This week is Anti-Bullying Week and the theme this year is United Against Bullying.
The human-animal bond can have a hugely powerful effect when it comes to building positive relationships and in addressing bullying. We have worked with many young people who have either been bullied or who bully others, the common theme with both is that they are both suffering and need help and support.
The powerful effects of the human-animal bond along with a AAI (Animal Assisted Interventions) practitioner can help young people feel relaxed in a safe non judgemental environment; they are able to open up about what is going on and to begin to talk about the issues they are facing.
Often young people who are bullying others talk about what it is going on in their world, the challenges they are facing and why they are reacting in this way. We are able to help them look for alternate ways of communicating their feelings and expressing emotions. Canine Assisted Intervention activities can promote empathy and kindness towards others and through our specialist teams we are able to help children understand how others are feeling and how our actions can affect them. The positive relationships built between the young people and the dog lead to the exploration of positive friendships, building positive relationships as well as recognising when relationships are not positive and how to manage these.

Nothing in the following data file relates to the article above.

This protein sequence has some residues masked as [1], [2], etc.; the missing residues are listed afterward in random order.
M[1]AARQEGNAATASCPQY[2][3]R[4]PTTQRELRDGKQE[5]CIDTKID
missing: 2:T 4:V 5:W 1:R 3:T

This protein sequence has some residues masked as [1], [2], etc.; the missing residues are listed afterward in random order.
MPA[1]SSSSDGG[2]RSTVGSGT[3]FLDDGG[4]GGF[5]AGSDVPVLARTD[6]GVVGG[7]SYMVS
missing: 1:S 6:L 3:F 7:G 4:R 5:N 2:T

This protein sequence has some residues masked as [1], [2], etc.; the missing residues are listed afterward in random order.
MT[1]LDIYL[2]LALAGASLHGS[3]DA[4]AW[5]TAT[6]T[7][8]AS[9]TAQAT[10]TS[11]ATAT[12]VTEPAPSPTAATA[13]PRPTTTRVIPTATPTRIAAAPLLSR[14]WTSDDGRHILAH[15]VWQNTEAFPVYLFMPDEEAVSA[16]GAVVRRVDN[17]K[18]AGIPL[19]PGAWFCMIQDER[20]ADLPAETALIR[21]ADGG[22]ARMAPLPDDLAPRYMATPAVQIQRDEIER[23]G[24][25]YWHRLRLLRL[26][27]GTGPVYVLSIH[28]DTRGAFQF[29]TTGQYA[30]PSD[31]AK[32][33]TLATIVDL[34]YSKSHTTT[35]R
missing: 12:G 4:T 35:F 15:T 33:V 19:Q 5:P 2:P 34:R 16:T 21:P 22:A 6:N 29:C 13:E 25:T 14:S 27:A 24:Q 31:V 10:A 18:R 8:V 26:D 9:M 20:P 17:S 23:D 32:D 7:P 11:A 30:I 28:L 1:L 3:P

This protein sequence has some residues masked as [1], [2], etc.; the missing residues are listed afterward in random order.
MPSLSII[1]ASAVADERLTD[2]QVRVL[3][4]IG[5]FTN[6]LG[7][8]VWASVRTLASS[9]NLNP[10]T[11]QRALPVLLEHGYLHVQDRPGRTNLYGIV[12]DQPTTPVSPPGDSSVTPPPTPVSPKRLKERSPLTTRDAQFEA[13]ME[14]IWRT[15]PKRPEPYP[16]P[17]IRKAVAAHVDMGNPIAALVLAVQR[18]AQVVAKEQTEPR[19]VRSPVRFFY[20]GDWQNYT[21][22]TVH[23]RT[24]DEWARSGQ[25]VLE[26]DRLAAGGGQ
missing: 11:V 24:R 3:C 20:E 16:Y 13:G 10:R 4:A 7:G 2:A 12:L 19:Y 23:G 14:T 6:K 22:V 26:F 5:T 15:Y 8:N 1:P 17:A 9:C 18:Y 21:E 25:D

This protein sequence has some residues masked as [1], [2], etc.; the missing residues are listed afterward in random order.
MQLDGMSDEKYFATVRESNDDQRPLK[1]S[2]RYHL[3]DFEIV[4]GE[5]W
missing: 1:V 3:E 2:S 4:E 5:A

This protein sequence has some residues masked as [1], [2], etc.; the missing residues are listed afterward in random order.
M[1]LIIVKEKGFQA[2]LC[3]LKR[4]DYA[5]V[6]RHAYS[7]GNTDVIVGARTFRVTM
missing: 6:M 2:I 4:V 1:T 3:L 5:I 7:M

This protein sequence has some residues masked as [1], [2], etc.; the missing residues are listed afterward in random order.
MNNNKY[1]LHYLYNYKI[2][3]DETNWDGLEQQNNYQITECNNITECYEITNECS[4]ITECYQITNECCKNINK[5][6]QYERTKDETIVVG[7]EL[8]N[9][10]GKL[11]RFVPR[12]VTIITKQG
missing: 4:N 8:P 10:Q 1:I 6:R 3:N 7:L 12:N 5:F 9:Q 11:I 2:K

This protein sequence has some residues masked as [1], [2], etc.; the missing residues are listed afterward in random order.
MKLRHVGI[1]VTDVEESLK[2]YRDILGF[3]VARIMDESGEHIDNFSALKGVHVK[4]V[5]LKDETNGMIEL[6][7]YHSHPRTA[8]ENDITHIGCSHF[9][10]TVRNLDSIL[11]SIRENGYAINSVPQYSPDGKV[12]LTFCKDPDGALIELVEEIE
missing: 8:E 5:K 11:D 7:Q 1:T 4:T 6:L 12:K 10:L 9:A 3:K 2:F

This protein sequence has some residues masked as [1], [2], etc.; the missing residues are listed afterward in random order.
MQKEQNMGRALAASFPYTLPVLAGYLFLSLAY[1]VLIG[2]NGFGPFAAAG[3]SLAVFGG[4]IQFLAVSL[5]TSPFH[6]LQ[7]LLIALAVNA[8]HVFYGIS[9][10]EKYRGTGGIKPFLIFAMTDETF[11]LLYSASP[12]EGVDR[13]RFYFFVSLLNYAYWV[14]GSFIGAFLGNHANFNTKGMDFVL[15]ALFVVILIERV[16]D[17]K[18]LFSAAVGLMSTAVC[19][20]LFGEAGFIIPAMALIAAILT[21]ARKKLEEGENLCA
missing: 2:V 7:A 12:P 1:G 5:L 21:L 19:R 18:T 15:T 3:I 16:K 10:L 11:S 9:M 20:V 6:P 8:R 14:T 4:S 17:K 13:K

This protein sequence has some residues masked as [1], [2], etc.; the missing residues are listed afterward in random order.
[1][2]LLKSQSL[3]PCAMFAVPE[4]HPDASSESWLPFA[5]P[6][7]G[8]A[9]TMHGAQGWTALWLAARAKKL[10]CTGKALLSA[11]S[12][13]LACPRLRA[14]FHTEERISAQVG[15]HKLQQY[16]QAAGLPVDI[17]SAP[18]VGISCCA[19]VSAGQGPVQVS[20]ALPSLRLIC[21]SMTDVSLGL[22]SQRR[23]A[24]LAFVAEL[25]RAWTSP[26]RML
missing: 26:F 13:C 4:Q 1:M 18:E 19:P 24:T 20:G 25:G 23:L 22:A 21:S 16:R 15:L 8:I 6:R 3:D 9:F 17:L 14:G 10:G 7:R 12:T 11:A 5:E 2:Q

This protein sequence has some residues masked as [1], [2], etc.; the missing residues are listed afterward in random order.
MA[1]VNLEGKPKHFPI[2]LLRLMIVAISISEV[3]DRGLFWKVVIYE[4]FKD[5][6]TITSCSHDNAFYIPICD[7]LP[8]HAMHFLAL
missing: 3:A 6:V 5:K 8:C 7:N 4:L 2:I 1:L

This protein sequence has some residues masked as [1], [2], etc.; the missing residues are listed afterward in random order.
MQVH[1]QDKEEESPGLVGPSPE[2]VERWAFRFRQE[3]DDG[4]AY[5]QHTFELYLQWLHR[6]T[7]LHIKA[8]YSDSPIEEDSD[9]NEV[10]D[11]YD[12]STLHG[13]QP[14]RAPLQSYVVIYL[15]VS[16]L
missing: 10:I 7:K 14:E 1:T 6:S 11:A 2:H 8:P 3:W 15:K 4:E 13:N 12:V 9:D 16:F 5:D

Young people who are being bullied feel safe and are able to discuss the impact bullying is having on them. Our specialist teams are able to support the process and offer valuable strategies.
This week our teams have been busy with lots of fun activities raising awareness of Anti-Bullying Week and the importance of kindness and empathy. The week kicked off with odd socks day which is always a favourite amongst our teams as we get involved to show our support.
Throughout the week we have been working with the brilliant newly released Head2Heart books called Peggy and Dudley which both cover the topic of bullying from differing perspectives. Dudley is an English Sheepdog. He is at The Little Paws Hotel for the day where a dog called Minnie is calling him names. This makes Dudley feel sad and he really wants the name calling to stop. This story gently explores thoughts and feelings to do with being bullied.
Peggy is written from the perspective of the bully. Peggy is a wire haired Lurcher. She is a rescue dog who is welcomed into a new family, but she cannot settle and is quite unkind. Peggy visits The Little Paws Hotel each week and every time she goes she is mean to the other dogs. This story gently explores emotions around being the bully. Our teams have been using these two books in our sessions this week to raise the importance of Anti-Bullying Week and initiate discussion on the subject and have received very positive feedback from the children and schools alike.
Anti-Bullying Week offers a powerful platform to unite and stand up to bullying and talk openly about why and how bullying can happen and how we can offer support to anyone in that situation. Hopefully the benefits of these discussions and activities stay with us as valuable lessons all year round too.